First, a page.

Jobs Data Show U.S. Is Outsourcing Its Future

By Paul Roberts
Published in The Social Contract
Volume 14, Number 3 (Spring 2004)
Issue theme: "Richard Lamm: a life in public service"

Conservative pundits are incautiously hailing the 277,000 private sector jobs created by the economy in March as the long awaited "jobs turnaround." Alas, the BLS payroll survey indicates a continuation of the jobs malaise.

A look at the composition of the 277,000 jobs reveals that job growth occurred in sectors that do not generate export earnings or face import competition. Construction accounted for 71,000 of the new jobs; retail 47,000; health care and social assistance 39,000; restaurants and bars 27,000; professional and technical services 27,000; administrative and waste services 17,000, repair, maintenance and laundry services 12,000; wholesale 11,000; warehousing and storage 7,000; logging and mining 7,000; financial activities 6,000; air transportation 3,000.

In goods production other than domestic construction, the economy remains dead in the water manufacturing jobs, zero; semiconductors and electronic components, zero; communica-tions equipment, zero; computer and peripheral equipment, zero; textile mills, zero; paper, zero; chemicals, zero; primary metals, -1,000; transportation equipment, -1,000; electrical equipment and appliances, -2,000.

This is not a profile of a high-tech knowledge-based economy. It is not even the profile of a low-tech developing economy.

It is the profile of an economy in serious trouble. Where are the jobs for skilled workers or jobs for university graduates in engineering or jobs in R&D for scientists? Where are the jobs in export and import-competitive sectors to close the massive U.S. trade deficit?

On April 2, the day the March jobs report was released, research economist Charles W. McMillion reported in Manufacturing & Technology News that "the superiority the United States has held in technology trade has suddenly vanished."

For the first time on record, during the last half of 2003 the U.S. ran a trade deficit in advanced technology products and services! As recently as 1997 the U.S. had a $60 billion trade surplus in technology goods and services.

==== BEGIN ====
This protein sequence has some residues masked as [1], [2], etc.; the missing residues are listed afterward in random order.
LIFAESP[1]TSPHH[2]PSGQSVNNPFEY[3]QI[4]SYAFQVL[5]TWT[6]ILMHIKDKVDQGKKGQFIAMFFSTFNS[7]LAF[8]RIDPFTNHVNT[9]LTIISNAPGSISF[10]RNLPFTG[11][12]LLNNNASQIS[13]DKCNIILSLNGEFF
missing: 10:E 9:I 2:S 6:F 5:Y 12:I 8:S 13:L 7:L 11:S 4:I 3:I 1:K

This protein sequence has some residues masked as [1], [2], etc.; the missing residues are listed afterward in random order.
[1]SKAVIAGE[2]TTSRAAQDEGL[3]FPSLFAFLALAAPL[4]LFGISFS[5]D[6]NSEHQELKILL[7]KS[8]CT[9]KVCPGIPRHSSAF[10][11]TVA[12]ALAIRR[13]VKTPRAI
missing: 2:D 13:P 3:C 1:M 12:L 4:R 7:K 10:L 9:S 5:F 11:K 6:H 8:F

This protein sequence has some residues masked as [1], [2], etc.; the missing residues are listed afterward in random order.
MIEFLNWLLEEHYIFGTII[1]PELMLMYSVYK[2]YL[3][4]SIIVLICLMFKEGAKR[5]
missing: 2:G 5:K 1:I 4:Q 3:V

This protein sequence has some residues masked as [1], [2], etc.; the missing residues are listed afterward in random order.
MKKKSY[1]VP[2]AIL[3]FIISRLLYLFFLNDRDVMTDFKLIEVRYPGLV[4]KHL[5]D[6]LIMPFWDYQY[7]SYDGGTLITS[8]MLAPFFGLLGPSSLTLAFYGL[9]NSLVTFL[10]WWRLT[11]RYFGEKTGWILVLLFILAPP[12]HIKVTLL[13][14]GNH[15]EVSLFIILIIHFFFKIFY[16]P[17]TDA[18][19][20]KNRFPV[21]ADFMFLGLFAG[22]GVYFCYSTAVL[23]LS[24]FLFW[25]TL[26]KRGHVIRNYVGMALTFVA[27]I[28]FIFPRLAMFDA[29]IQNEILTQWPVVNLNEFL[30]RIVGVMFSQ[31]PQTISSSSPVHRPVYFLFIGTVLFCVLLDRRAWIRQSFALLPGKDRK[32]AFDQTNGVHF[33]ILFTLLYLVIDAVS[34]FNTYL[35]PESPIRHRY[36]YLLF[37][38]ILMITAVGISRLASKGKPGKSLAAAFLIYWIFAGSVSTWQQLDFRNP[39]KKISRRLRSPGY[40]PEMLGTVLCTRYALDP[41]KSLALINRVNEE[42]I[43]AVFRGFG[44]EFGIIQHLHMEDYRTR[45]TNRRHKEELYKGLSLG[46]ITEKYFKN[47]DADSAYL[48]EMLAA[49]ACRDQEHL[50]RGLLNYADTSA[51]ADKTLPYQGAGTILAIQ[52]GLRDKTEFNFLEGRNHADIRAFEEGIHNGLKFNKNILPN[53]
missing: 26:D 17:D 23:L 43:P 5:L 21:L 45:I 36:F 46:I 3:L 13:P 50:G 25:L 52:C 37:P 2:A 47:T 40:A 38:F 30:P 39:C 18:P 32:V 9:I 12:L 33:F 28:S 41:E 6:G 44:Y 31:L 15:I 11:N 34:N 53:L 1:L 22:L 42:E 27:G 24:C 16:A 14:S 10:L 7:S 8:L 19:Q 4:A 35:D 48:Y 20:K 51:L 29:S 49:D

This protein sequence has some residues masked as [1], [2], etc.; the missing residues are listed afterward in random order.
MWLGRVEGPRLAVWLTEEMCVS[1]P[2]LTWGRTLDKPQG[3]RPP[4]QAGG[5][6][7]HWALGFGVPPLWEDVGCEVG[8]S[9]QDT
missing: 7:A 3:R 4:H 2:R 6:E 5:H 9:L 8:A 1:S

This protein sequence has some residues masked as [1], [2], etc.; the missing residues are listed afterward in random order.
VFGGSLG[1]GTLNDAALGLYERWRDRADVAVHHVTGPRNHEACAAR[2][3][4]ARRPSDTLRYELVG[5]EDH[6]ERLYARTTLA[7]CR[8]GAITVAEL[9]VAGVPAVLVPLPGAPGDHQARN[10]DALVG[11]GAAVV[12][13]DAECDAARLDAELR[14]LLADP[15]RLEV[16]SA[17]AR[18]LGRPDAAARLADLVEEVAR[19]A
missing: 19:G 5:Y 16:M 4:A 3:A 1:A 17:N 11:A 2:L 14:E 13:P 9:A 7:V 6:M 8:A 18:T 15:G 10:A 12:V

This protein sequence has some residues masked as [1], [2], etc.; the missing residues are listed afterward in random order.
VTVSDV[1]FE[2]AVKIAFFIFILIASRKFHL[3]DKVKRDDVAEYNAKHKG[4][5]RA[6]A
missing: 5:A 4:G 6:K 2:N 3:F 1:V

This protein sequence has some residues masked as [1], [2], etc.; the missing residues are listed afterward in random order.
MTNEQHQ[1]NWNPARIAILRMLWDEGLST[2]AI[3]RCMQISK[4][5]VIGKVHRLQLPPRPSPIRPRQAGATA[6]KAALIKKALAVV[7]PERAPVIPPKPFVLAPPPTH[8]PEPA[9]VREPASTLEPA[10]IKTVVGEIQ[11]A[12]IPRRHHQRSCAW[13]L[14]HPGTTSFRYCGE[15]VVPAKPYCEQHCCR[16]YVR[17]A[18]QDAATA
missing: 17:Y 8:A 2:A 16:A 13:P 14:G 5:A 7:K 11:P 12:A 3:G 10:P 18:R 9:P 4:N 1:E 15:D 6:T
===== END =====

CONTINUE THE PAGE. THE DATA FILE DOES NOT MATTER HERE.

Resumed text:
The new millennium brought an acceleration in the outsourcing of technology jobs. Dr. McMillion reports that the U.S. has had a deficit in advanced technology products with China since 1995 and an overall deficit in technology goods and services trade with China since 1999. The U.S. technology deficit with China is almost five times larger than the U.S. technology deficit with Japan.

These facts do not reconcile with the reassurances from pundits that the U.S. has nothing to fear from China, allegedly a low-tech producer of textiles and shoes.

Recently, the American public has been deceived by a spate of "studies" sponsored by offshore platforms and by interest groups that benefit from outsourcing. These propaganda exercises purport to show that Americans benefit from outsourcing.

Where is the benefit for Americans when the U.S. economy cannot create jobs in export and import-competitive industries in order to close the massive trade deficit? Where is the benefit for Americans when dollar devaluation drives up energy prices? Where is the benefit for Americans of losing the lead in advanced technology products? Where is the benefit for Americans of declining U.S. enroll-ments in electrical engineering and computer science? Where is the benefit for Americans of having their human capital destroyed when they are replaced by cheap foreign labor?

Economists who are not up-to-date trade specialists are far behind the latest knowledge when they proclaim that all these developments must be good for America, because they are the results of free trade. In the latest work in trade theory, Ralph E. Gomory and William J. Baumol build on earlier research and demonstrate that a country's gains in productive capability can worsen the positions of its trading partners.

Their work has definite implications for trade policy. Not only can a country with a successful trade policy capture industries from a free trade country, but also a country that transfers its high-tech occupations and production abroad in order to lower the cost of producing for its domestic markets is reducing its own capability while increasing that of a competitor.

The notion that the U.S. can base production offshore and still come out ahead flies in the face of everything we know about economic development.

Some pundits have the mistaken impression that foreign direct investment in the U.S. renders offshoring concerns pointless. With so much foreign capital pouring into the U.S., how could the U.S. economy be any but the best?

The answer is that 95 percent of foreign direct investment during 1999-2002 (the last four years for which data are currently available) was used to acquire existing U.S. assets and their future income streams.

We are paying for our dependence on imported goods by turning over the ownership of our economy to foreigners.

About the author

Paul Craig Roberts is a syndicated columnist. 2004 by Creators Syndicate. Reprinted by permission.

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